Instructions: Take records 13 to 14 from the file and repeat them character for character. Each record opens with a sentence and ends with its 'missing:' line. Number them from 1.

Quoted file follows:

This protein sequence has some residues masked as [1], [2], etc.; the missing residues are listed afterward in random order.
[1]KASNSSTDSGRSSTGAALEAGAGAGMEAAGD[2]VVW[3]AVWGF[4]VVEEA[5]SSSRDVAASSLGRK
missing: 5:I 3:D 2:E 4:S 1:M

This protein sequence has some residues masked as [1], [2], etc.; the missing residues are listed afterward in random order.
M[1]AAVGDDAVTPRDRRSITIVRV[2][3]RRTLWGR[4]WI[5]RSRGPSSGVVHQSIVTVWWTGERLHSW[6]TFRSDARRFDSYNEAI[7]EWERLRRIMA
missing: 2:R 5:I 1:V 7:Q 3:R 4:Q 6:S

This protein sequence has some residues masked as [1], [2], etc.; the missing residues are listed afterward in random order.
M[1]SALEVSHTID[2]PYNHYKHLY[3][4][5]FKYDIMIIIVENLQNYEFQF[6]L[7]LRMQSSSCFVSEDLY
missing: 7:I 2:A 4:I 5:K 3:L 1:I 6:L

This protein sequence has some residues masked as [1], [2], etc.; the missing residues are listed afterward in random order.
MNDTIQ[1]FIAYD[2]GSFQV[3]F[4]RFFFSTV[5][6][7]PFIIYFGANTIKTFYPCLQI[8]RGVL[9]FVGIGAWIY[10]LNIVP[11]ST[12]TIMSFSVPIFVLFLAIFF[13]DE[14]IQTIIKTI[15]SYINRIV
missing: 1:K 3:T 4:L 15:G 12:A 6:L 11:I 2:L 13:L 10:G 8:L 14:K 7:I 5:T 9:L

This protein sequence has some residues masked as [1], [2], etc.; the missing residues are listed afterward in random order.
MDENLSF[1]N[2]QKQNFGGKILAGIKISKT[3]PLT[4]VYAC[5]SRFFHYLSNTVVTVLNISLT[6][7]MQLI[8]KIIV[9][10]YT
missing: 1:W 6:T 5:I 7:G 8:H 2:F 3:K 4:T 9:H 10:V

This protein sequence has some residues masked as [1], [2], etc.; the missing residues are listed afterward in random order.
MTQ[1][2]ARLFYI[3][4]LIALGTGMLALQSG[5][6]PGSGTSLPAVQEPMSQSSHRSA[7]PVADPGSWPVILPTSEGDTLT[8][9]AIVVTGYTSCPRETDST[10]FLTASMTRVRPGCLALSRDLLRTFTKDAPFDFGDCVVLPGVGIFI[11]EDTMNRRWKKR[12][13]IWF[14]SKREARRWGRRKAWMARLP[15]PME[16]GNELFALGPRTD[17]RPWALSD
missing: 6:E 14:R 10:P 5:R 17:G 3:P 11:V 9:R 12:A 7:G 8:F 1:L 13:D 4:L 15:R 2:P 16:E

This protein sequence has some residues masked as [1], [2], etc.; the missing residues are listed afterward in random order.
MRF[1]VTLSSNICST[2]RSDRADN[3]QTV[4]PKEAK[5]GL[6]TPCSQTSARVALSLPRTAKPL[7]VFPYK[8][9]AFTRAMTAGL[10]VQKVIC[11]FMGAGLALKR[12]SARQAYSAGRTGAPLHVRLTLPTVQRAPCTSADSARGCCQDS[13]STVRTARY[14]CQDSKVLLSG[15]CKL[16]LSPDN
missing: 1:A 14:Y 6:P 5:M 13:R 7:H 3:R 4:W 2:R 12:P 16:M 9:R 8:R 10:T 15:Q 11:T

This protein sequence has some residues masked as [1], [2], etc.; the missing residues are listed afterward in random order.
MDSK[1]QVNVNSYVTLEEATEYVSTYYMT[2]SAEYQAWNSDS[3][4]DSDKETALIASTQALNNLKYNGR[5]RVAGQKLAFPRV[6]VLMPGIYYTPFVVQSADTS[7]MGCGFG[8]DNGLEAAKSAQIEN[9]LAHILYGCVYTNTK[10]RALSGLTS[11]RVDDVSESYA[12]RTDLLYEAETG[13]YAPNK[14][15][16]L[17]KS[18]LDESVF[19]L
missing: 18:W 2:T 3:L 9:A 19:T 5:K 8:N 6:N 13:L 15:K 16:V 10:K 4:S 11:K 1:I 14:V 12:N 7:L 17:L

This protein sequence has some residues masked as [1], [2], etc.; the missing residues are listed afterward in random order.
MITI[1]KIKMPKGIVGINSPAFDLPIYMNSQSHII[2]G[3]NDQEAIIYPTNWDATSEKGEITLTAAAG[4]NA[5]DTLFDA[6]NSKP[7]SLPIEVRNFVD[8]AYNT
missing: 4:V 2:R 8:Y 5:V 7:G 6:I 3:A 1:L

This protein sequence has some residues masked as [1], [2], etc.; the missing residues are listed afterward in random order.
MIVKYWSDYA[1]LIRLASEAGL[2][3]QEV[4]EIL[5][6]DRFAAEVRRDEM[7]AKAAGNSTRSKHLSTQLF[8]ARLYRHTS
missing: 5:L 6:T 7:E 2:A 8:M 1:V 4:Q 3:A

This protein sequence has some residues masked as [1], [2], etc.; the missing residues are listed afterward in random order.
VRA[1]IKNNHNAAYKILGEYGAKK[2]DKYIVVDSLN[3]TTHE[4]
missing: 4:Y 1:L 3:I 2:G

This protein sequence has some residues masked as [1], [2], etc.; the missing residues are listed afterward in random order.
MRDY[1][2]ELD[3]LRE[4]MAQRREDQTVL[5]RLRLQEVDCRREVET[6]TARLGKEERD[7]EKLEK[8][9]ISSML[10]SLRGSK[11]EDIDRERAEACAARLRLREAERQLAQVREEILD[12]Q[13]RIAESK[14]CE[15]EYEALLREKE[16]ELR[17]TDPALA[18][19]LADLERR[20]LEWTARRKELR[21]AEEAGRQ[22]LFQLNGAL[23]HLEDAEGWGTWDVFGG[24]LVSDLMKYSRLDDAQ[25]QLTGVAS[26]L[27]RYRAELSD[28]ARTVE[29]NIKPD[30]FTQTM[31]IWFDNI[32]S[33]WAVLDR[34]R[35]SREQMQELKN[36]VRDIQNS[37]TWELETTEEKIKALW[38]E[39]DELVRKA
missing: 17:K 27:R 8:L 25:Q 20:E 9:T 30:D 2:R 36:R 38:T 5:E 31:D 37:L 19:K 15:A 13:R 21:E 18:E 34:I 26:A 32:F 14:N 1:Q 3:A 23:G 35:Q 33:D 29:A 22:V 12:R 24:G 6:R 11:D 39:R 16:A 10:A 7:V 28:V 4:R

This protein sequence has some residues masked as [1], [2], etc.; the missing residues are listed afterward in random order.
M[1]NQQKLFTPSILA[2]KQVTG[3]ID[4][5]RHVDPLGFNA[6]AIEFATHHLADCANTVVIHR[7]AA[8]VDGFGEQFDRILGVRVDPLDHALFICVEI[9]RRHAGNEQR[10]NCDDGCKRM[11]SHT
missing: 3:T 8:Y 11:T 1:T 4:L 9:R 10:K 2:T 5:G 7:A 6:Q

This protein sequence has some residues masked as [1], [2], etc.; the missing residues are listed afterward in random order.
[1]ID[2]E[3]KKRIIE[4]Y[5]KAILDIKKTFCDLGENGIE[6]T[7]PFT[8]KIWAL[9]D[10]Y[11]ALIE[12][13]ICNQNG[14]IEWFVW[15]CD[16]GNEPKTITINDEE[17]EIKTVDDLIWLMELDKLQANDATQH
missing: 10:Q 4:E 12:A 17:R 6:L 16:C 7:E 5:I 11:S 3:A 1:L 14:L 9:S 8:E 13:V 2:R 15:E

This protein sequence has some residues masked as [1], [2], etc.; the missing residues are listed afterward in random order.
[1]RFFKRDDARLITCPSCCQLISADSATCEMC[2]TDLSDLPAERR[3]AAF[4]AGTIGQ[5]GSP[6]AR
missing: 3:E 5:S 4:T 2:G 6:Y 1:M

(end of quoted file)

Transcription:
This protein sequence has some residues masked as [1], [2], etc.; the missing residues are listed afterward in random order.
M[1]NQQKLFTPSILA[2]KQVTG[3]ID[4][5]RHVDPLGFNA[6]AIEFATHHLADCANTVVIHR[7]AA[8]VDGFGEQFDRILGVRVDPLDHALFICVEI[9]RRHAGNEQR[10]NCDDGCKRM[11]SHT
missing: 3:T 8:Y 11:T 1:T 4:L 9:R 10:K 2:T 5:G 7:A 6:Q

This protein sequence has some residues masked as [1], [2], etc.; the missing residues are listed afterward in random order.
[1]ID[2]E[3]KKRIIE[4]Y[5]KAILDIKKTFCDLGENGIE[6]T[7]PFT[8]KIWAL[9]D[10]Y[11]ALIE[12][13]ICNQNG[14]IEWFVW[15]CD[16]GNEPKTITINDEE[17]EIKTVDDLIWLMELDKLQANDATQH
missing: 10:Q 4:E 12:A 17:R 6:L 16:C 7:E 5:I 11:S 3:A 1:L 14:L 9:S 8:E 13:V 2:R 15:E